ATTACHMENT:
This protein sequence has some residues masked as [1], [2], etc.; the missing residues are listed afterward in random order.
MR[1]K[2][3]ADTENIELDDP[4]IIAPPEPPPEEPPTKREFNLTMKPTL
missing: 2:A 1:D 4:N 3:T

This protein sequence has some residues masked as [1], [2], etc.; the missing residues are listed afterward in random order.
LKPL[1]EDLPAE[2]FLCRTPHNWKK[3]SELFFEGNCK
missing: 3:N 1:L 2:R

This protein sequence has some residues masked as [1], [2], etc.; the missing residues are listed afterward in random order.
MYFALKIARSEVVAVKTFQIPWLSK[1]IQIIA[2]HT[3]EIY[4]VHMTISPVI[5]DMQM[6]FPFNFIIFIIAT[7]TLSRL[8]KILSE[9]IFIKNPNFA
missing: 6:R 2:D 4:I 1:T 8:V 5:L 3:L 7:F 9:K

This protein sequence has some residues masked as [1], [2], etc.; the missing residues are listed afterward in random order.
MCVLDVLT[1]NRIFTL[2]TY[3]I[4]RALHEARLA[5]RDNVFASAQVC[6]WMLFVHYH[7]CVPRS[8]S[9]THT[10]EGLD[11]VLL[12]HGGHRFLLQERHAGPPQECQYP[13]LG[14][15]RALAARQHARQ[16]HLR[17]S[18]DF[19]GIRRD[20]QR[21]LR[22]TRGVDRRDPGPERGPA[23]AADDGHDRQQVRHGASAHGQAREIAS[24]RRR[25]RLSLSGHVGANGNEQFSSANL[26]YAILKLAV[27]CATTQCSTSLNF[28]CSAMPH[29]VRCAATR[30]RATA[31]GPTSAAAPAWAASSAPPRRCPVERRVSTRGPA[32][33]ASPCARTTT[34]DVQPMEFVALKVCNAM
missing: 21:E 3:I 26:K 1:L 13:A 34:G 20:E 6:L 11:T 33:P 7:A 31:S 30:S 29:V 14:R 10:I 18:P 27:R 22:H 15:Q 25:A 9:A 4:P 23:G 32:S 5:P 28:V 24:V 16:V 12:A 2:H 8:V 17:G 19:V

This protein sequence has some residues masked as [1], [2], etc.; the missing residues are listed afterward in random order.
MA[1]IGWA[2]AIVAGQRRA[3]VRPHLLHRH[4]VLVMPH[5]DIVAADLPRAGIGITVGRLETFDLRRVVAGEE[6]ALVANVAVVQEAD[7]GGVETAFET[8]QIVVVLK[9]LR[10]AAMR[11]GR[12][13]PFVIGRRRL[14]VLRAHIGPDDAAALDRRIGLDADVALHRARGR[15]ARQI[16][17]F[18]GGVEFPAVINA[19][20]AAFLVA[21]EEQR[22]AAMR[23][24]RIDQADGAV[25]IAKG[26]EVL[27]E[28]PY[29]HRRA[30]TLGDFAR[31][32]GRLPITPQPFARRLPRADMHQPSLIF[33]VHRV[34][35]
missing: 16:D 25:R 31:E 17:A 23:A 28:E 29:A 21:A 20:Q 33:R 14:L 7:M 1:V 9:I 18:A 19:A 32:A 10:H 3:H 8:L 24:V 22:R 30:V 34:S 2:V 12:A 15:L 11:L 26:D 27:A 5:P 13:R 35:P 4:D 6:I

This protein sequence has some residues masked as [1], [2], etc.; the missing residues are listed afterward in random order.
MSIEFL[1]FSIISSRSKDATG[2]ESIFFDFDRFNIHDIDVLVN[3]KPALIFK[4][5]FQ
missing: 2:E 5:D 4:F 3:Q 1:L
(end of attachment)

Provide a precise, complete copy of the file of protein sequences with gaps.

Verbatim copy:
This protein sequence has some residues masked as [1], [2], etc.; the missing residues are listed afterward in random order.
MR[1]K[2][3]ADTENIELDDP[4]IIAPPEPPPEEPPTKREFNLTMKPTL
missing: 2:A 1:D 4:N 3:T

This protein sequence has some residues masked as [1], [2], etc.; the missing residues are listed afterward in random order.
LKPL[1]EDLPAE[2]FLCRTPHNWKK[3]SELFFEGNCK
missing: 3:N 1:L 2:R

This protein sequence has some residues masked as [1], [2], etc.; the missing residues are listed afterward in random order.
MYFALKIARSEVVAVKTFQIPWLSK[1]IQIIA[2]HT[3]EIY[4]VHMTISPVI[5]DMQM[6]FPFNFIIFIIAT[7]TLSRL[8]KILSE[9]IFIKNPNFA
missing: 6:R 2:D 4:I 1:T 8:V 5:L 3:L 7:F 9:K

This protein sequence has some residues masked as [1], [2], etc.; the missing residues are listed afterward in random order.
MCVLDVLT[1]NRIFTL[2]TY[3]I[4]RALHEARLA[5]RDNVFASAQVC[6]WMLFVHYH[7]CVPRS[8]S[9]THT[10]EGLD[11]VLL[12]HGGHRFLLQERHAGPPQECQYP[13]LG[14][15]RALAARQHARQ[16]HLR[17]S[18]DF[19]GIRRD[20]QR[21]LR[22]TRGVDRRDPGPERGPA[23]AADDGHDRQQVRHGASAHGQAREIAS[24]RRR[25]RLSLSGHVGANGNEQFSSANL[26]YAILKLAV[27]CATTQCSTSLNF[28]CSAMPH[29]VRCAATR[30]RATA[31]GPTSAAAPAWAASSAPPRRCPVERRVSTRGPA[32][33]ASPCARTTT[34]DVQPMEFVALKVCNAM
missing: 21:E 3:I 26:K 1:L 13:A 34:G 20:E 6:L 11:T 33:P 7:A 31:S 30:S 29:V 14:R 10:I 18:P 27:R 22:H 15:Q 25:A 9:A 4:P 23:G 32:S 5:P 28:V 24:V 16:V 12:A 2:H 8:V 17:G 19:V

This protein sequence has some residues masked as [1], [2], etc.; the missing residues are listed afterward in random order.
MA[1]IGWA[2]AIVAGQRRA[3]VRPHLLHRH[4]VLVMPH[5]DIVAADLPRAGIGITVGRLETFDLRRVVAGEE[6]ALVANVAVVQEAD[7]GGVETAFET[8]QIVVVLK[9]LR[10]AAMR[11]GR[12][13]PFVIGRRRL[14]VLRAHIGPDDAAALDRRIGLDADVALHRARGR[15]ARQI[16][17]F[18]GGVEFPAVINA[19][20]AAFLVA[21]EEQR[22]AAMR[23][24]RIDQADGAV[25]IAKG[26]EVL[27]E[28]PY[29]HRRA[30]TLGDFAR[31][32]GRLPITPQPFARRLPRADMHQPSLIF[33]VHRV[34][35]
missing: 16:D 25:R 31:E 17:A 23:A 28:E 29:A 21:A 20:Q 33:R 14:L 7:M 1:V 9:I 18:A 19:A 32:A 10:H 3:H 8:L 24:V 22:R 30:V 34:S 2:V 12:A 15:L 11:L 26:D 27:A 5:P 13:R 35:P 4:D 6:I

This protein sequence has some residues masked as [1], [2], etc.; the missing residues are listed afterward in random order.
MSIEFL[1]FSIISSRSKDATG[2]ESIFFDFDRFNIHDIDVLVN[3]KPALIFK[4][5]FQ
missing: 2:E 5:D 4:F 3:Q 1:L